I don't think that Kerry needs to apologise for what he did in Vietnam, if he's being honest about it, and I have no particular belief that he is not. I do, however, find it very troubling that he is able to accept that Vietnam was an unjust and harmful war, and yet still crow about his part in it. Let's say one day you came across a little old lady who had locked her keys in her house and forgotten where she put her spare. After some searching you helped her locate the spare key and enter the house. The next day in the newspaper you learned that she had been a burglar who had robbed the house. You might not feel bad about what you did, as it was well intentioned. On the other hand, you would accept that you were duped and you would not have pride in your actions that had been part of something horrible. John Kerry went to Vietnam and helped our country rain untold suffering upon its people (this is his view of the conflict, it doesn't need to be yours or mine for the comparison to hold up.) He continues to be proud of what he did and trumpets it loudly in a number of forums, bringing his old war buddies on stage to speak for him. Is it evidence of his bravery? Probably. But it is bravery for an evil cause. Imagine how the Vietnamese orphaned by the American war feel watching it on their television sets. Imagine how the military families who have lost members to the Iraqi insurgency would feel 30 years from now if our supposed politician was making these speeches and standing on stage with his terrorist brethren as proof of his patriotism.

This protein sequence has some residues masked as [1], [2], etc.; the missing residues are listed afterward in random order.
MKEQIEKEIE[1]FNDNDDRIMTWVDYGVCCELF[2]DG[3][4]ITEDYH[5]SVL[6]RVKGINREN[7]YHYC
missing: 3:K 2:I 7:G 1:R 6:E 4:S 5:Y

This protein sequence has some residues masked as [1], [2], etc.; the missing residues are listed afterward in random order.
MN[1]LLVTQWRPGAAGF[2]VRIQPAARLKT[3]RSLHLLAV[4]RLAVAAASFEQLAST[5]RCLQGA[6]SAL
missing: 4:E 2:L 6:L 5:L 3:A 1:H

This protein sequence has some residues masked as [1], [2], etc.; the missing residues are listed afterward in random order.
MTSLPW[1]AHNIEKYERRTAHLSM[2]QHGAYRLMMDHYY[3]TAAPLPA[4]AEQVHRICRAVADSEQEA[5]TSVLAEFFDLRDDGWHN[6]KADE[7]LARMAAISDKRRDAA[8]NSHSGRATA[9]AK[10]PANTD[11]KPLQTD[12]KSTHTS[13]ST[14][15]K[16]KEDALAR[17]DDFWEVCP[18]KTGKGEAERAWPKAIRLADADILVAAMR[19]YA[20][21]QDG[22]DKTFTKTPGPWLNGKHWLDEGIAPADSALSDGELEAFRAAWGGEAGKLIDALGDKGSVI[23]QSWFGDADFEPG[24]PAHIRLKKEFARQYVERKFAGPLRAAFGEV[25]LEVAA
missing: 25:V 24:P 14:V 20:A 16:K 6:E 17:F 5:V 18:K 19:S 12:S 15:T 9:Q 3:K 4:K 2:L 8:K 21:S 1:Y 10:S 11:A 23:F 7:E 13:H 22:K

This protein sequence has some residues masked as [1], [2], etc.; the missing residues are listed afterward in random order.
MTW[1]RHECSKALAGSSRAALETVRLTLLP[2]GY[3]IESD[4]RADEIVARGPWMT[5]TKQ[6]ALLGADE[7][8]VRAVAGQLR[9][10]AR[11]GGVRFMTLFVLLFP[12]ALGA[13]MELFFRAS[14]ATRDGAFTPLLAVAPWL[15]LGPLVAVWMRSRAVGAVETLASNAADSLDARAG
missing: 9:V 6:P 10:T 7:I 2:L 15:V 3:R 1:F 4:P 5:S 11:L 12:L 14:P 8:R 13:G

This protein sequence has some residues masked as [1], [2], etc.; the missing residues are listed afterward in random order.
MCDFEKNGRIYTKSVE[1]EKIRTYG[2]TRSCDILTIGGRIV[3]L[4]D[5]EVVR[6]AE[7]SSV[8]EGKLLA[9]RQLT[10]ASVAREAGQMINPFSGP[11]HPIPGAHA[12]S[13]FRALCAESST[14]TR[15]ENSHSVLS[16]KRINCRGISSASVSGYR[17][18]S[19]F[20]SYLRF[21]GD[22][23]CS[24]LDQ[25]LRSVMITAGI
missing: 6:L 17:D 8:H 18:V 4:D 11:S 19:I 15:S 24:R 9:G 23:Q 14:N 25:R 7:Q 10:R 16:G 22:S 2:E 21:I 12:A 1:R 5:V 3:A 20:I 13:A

It strikes me as, at the very least, highly inappropriate.

Kerry's speech was okay. I watched it with an open mind and he made at least some policy recommendations. Many of them were completely unworkable under the current fiscal situation, and I'm unsure as to why he is fixated on $200,000 as the number above which people are rich. That's not necessarily the case. In New York City $200,000 for a family of four would put you at very comfortably middle-classed, but it wouldn't be enough for a mansion or a super luxury car. It wouldn't even be enough to pay for college for two kids out of pocket. My family made around $200,000 in 1991 and we certainly weren't what I'd call rich. I don't so much object to there being a higher tax bracket there, but what we really need is a tax bracket that starts at $1,000,000 in order to tax the super rich, who have more absolute wealth than those between $200,000 and $1,000,000, and who are actually rich enough that they can pay for their needs out of pocket. You could even make it higher than $1,000,000. I also don't like that he didn't talk about bumping up funding for the IRS by like %300 or things like the capital gains tax and the estate tax (Death tax is a really dumb name for it. You're not taxed for dying, your heirs are taxed for inheriting. When you're dead you don't have anything and you don't deserve anything. You're dead. Money isn't going to change that.)